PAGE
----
Although D.J. is incapable of communication, Stubblefield maintains that her use of a controversial method called “facilitated communication” enabled D.J. to express himself to her.

Note: “Facilitated communication” is a discredited technique whereby a facilitator helps a mentally disabled person to “communicate” by moving (or simply pulling) the disabled’s hand across a board showing the alphabet.

Stubblefield spent the next two years working with D.J. on his communication skills, during which time she claimed he was able to write essays and academic papers, including one which was presented at the 2010 Society for Disabilities Studies conference. She came to “love” D.J. and to believe that he loved her and wanted to have sex with her. (Daily Mail)
In May 2011, D.J. revealed his sexual relationship with Stubblefield to his brother and mother, who are his legal guardians. The family went to the police and sued Stubblefield.
In October 2015, a New Jersey jury convicted Anna Stubblefield on two counts of aggravated sexual assault on D.J., and sentenced her to 12 years in prison. The prosecution claimed that Stubblefield had exploited and raped D.J. because he is sufficiently intellectually disabled to be incapable of consenting to sex. The conviction is being appealed.
In their NYT op/ed, Singer and McMahan accuse the trial’s female judge of having prevented the defense from making a case that D.J. was a cognitively aware adult who is mentally and morally capable of consenting to sex. Singer and McMahan then argue that even if the prosecution is right and D.J. is mentally incapacitated, Stubblefield had done him no real harm in having sexual intercourse with him because D.J. is incapable of undertanding what she did. Furthermore, Stubblefield actually did D.J. “good” because he “experienced pleasure” from the sexual intercourse. The two ethicists write:

“If we assume that he is profoundly cognitively impaired … in that case, he is incapable of giving or withholding informed consent to sexual relations; indeed, he may lack the concept of consent altogether.
On the assumption that he is profoundly cognitively impaired, therefore, it seems that if Stubblefield wronged or harmed him, it must have been in a way that he is incapable of understanding and that affected his experience only pleasurably.”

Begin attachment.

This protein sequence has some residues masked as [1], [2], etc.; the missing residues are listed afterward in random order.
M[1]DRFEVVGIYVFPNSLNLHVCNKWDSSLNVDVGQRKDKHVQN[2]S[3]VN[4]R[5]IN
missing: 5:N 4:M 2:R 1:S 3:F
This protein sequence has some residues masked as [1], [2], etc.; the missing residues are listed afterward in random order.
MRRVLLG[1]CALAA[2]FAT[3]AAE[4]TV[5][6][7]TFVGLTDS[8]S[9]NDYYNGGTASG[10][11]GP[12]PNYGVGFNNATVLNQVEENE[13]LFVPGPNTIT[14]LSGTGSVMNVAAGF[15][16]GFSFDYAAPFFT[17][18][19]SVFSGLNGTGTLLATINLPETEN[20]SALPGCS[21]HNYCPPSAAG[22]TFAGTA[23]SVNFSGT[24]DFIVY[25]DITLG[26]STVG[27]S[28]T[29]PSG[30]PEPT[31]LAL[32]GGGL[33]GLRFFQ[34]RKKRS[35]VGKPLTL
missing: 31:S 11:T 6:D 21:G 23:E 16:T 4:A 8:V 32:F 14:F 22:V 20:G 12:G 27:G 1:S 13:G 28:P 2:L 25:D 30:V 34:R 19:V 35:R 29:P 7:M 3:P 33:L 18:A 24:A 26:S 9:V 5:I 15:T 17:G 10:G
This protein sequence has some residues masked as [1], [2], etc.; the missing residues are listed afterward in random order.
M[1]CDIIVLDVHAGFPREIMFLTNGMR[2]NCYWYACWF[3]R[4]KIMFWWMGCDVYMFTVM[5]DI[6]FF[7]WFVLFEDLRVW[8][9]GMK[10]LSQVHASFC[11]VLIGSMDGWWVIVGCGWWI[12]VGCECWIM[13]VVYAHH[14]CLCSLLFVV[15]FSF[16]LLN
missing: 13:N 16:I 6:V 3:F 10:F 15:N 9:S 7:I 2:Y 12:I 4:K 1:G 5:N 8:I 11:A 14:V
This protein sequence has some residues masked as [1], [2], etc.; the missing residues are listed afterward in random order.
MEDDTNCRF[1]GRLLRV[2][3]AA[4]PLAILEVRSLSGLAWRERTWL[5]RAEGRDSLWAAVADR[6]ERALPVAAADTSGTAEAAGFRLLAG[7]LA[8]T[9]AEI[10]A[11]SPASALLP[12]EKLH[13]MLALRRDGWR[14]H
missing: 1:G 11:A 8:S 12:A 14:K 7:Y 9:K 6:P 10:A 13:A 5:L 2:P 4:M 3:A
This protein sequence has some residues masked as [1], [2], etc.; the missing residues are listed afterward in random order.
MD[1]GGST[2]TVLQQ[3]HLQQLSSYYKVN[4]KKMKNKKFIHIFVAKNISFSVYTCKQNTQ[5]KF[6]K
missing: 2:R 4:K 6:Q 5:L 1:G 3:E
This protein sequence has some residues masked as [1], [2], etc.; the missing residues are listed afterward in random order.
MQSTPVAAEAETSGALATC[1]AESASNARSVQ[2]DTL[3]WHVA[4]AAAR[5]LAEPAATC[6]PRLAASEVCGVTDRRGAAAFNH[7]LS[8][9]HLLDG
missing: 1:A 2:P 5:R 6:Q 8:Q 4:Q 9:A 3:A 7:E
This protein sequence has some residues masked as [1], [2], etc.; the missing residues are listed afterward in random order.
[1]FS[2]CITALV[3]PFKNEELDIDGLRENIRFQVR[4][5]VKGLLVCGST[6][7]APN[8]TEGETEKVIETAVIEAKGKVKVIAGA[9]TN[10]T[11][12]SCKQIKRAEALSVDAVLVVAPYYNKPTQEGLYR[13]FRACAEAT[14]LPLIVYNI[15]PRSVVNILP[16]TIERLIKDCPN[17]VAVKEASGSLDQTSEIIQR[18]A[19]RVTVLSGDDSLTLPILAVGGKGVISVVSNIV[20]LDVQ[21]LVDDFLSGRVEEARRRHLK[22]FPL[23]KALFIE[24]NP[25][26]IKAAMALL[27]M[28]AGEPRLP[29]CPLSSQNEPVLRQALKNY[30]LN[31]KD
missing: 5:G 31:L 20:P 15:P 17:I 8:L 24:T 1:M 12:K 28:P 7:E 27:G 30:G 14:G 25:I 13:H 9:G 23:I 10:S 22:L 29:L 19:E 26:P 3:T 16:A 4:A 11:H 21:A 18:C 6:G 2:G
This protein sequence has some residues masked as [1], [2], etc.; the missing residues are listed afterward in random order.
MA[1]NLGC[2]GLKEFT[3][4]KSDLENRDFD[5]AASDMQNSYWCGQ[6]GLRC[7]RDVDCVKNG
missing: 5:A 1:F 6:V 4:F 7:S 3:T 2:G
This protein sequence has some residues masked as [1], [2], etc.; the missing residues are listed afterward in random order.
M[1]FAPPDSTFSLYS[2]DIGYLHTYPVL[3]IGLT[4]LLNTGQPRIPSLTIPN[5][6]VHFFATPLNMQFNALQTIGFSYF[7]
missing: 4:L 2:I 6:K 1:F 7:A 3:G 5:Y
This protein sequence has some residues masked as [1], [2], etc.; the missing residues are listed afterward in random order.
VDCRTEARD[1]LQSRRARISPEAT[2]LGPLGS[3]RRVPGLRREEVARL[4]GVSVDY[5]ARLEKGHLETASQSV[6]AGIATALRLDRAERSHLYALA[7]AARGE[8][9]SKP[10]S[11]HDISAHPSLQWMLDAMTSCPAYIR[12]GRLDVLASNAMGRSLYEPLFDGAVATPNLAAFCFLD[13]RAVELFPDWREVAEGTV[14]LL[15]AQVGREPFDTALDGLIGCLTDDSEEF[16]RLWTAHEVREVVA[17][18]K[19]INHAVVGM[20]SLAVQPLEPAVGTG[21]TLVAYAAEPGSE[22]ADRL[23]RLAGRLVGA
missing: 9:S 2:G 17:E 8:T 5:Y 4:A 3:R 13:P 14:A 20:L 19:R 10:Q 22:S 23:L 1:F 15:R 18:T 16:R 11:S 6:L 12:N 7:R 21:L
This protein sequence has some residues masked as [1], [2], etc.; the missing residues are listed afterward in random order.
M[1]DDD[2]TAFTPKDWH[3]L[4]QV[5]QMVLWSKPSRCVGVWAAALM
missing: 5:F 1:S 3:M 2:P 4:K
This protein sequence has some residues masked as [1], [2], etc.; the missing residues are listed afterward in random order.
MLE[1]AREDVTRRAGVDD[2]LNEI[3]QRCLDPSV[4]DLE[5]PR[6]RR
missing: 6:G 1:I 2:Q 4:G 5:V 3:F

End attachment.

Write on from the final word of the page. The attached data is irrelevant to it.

As reported by Steve Weatherbe for LifeSiteNews, April 7, 2017, writing in Current Affairs, Nathan Robinson calls the ethicists’ argument one of Singer’s “most outrageous arguments yet” and that it’s Singer’s stance on the disabled that “has led some disabled people to get the not unreasonable impression that Peter Singer, perhaps the world’s most prominent ethicist, would prefer it if they died . . . . The continued presence of Peter Singer in national dialogue about disability shows just how far we have to go before people like D.J. will actually be granted their full humanity, by prosecutors and philosophers alike.”
Robinson condemns utilitarianism in general for being “meticulous and Spock-like in their deductions from premises,” which leads them to “constantly end up endorsing the moral necessity of an endless number of inhumane acts. It’s a terrible philosophy that leads to brutal and perverse conclusions and, at its worst, it turns you into Peter Singer.”
The German Nazis, too, had their brand of hedonistic utilitarianism which justified their extermination of whole groups of people, including homosexuals, gypsies, the handicapped, and Jews — whom the Nazis called the bacillus race, responsible for humankind’s moral filth and degeneracy.
From “The Strange Case of Anna Stubblefield,” New York Times Magazine, October 20, 2015:

“Marjorie Anna Stubblefield goes by her middle name, pronounced with an aristocratic a, as in the word ‘‘nirvana.’’ Her last name is her former husband’s. Years ago, she was Margie McClennen, an honors student who grew up Jewish in the nearly all-white town of Plymouth, Mich.”

Peter Singer, too, is Jewish. His parents were Austrian Jews who immigrated from Vienna to Australia, where he was born. Singer’s grandparents were less fortunate: his paternal grandparents were taken by the German Nazis to Łódź, and were never heard from again; his maternal grandfather died in the Theresienstadt concentration camp.
But the irony of what Stubblefield did to D.J. and the similarities of Singer’s brand of ethics with Nazism evidently is lost on the esteemed ethicist.
~Eowyn